This section describes the typical workflow needed to produce the minimum-norm estimate movies using the MNE software. The workflow is summarized in Workflow of the MNE software.
Before starting the data analysis, setup the environment variable SUBJECTS_DIR to select the directory under which the anatomical MRI data are stored. Optionally, set SUBJECT as the name of the subject’s MRI data directory under SUBJECTS_DIR. With this setting you can avoid entering the --subject option common to many MNE programs and scripts. In the following sections, files in the FreeSurfer directory hierarchy are usually referred to without specifying the leading directories. Thus, bem/msh-7-src.fif is used to refer to the file $SUBJECTS_DIR/$SUBJECT/bem/msh-7-src.fif.
It is also recommended that the FreeSurfer environment is set up before using the MNE software.
The first processing stage is the creation of various surface reconstructions with FreeSurfer . The recommended FreeSurfer workflow is summarized on the FreeSurfer wiki pages: https://surfer.nmr.mgh.harvard.edu/fswiki/RecommendedReconstruction. Please refer to the FreeSurfer wiki pages (https://surfer.nmr.mgh.harvard.edu/fswiki/) and other FreeSurfer documentation for more information.
Only the latest (4.0.X and later) FreeSurfer distributions contain a version of tkmedit which is compatible with mne_analyze, see Working with the MRI viewer.
If you have the Neuromag software installed, the Neuromag MRI viewer, MRIlab, can be used to access the MRI slice data created by FreeSurfer . In addition, the Neuromag MRI directories can be used for storing the MEG/MRI coordinate transformations created with mne_analyze , see Coordinate frame alignment. During the computation of the forward solution, mne_do_forwand_solution searches for the MEG/MRI coordinate in the Neuromag MRI directories, see Computing the forward solution. The fif files created by mne_setup_mrit can be loaded into Matlab with the fiff_read_mri function, see The Matlab toolbox.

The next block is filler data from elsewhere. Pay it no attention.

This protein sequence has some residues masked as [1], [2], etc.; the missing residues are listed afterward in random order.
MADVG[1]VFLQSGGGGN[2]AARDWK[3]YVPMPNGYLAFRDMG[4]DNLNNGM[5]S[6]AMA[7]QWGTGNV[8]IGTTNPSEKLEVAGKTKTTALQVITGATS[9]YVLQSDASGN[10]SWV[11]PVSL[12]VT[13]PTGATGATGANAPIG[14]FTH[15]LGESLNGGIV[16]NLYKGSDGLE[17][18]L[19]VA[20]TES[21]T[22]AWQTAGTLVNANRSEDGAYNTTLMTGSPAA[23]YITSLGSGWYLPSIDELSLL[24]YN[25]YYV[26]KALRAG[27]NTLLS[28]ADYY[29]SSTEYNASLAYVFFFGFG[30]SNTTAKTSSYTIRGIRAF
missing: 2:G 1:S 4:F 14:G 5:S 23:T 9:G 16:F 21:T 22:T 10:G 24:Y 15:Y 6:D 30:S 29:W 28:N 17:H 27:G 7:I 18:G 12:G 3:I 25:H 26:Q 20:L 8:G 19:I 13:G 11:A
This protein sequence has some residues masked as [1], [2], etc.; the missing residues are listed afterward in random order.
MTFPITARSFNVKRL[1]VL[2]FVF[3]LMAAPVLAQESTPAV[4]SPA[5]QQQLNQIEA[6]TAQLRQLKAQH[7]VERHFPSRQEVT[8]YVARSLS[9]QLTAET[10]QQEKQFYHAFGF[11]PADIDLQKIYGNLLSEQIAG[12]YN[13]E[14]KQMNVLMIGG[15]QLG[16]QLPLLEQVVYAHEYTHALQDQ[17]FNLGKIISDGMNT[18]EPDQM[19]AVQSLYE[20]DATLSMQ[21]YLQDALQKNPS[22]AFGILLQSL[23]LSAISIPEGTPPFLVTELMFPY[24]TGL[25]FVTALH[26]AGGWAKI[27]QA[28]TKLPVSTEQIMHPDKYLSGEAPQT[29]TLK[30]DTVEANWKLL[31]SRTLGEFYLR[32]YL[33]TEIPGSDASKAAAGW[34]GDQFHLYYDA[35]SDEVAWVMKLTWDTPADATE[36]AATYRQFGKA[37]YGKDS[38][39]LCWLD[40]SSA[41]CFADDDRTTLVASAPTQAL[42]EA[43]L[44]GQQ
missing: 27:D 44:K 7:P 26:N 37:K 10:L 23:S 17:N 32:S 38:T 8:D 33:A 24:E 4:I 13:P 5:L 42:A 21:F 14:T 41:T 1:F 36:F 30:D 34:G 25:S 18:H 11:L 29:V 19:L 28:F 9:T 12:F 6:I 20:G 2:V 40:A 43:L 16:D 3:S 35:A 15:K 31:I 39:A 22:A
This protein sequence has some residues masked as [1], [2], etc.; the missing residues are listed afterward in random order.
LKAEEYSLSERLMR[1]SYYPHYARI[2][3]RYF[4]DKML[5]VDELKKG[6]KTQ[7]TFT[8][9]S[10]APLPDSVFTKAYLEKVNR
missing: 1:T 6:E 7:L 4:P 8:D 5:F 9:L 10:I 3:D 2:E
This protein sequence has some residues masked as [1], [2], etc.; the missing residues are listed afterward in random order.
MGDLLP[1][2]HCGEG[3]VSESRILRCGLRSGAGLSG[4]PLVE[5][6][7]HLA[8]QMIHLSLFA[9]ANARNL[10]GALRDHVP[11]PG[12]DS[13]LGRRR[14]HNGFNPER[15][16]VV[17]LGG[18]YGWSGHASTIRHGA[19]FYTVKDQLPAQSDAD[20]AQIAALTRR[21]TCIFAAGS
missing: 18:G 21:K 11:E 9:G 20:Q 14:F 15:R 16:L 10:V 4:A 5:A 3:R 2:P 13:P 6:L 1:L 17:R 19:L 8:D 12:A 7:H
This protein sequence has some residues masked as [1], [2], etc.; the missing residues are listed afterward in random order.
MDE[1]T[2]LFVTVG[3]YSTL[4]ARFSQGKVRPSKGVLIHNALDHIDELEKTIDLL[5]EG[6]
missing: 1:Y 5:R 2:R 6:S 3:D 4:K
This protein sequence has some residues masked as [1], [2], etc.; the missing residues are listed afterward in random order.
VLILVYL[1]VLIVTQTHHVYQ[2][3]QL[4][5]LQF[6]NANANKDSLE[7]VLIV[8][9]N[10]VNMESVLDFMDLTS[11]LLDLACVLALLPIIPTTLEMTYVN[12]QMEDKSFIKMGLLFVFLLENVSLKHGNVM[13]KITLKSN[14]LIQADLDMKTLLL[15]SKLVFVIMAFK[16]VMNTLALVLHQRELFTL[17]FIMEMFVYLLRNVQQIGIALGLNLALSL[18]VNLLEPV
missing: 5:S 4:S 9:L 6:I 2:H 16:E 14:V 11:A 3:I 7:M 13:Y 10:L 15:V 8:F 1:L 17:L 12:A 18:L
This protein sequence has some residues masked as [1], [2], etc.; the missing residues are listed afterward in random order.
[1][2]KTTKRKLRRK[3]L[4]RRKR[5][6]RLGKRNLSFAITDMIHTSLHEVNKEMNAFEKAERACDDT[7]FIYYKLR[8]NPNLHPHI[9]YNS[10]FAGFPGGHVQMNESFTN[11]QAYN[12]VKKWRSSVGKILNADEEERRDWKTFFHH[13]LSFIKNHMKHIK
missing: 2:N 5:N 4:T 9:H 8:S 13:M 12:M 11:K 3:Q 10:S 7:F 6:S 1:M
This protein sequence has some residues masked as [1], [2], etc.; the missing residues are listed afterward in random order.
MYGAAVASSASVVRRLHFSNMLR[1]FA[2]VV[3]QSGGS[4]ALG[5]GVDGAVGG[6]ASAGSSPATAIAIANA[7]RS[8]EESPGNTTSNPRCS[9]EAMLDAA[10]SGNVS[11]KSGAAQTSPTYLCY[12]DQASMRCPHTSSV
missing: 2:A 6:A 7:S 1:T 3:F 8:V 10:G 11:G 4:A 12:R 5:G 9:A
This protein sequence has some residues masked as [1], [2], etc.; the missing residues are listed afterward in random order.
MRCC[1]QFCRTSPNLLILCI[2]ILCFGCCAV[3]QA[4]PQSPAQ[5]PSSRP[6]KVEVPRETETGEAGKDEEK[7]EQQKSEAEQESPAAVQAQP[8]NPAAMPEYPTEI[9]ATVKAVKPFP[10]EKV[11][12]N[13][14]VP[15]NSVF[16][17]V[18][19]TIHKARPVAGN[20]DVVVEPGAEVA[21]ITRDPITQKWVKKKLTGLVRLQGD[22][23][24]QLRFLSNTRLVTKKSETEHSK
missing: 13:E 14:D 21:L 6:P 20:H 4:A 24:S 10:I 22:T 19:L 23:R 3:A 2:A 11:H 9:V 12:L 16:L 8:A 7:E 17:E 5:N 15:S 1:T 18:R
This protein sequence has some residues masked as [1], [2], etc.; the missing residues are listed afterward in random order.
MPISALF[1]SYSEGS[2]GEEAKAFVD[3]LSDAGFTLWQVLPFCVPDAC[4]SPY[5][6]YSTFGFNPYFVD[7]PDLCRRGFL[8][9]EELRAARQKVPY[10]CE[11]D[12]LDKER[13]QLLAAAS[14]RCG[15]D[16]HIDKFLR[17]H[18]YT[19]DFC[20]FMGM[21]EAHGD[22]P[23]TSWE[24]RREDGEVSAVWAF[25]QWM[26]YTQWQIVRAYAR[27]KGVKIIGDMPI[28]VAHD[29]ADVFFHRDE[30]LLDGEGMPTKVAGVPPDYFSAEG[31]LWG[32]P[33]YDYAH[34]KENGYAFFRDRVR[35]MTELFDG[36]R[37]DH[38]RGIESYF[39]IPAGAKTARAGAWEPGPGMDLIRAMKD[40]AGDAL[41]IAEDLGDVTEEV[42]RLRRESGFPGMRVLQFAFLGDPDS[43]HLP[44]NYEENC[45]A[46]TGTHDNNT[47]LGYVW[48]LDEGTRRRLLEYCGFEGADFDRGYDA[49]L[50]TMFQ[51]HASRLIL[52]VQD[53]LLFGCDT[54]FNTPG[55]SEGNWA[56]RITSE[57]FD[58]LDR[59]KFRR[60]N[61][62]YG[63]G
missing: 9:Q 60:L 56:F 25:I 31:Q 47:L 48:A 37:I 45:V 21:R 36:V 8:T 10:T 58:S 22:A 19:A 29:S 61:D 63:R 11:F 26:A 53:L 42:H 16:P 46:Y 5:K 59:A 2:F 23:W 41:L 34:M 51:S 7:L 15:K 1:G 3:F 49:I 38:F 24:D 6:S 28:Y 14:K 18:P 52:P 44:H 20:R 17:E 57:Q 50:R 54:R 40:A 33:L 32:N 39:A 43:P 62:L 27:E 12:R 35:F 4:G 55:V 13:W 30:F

These functions require running the script mne_setup_mri which requires that the subject is set with the --subject option or by the SUBJECT environment variable. The script processes one or more MRI data sets from $SUBJECTS_DIR/$SUBJECT/mri , by default they are T1 and brain. This default can be changed by specifying the sets by one or more --mri options.
The script creates the directories mri/ <name> -neuromag/slices and mri/ <name> -neuromag/sets . If the input data set is in COR format, mne_setup_mri makes symbolic links from the COR files in the directory mri/ <name> into mri/ <name> -neuromag/slices , and creates a corresponding fif file COR.fif in mri/ <name> -neuromag/sets .. This “description file” contains references to the actual MRI slices.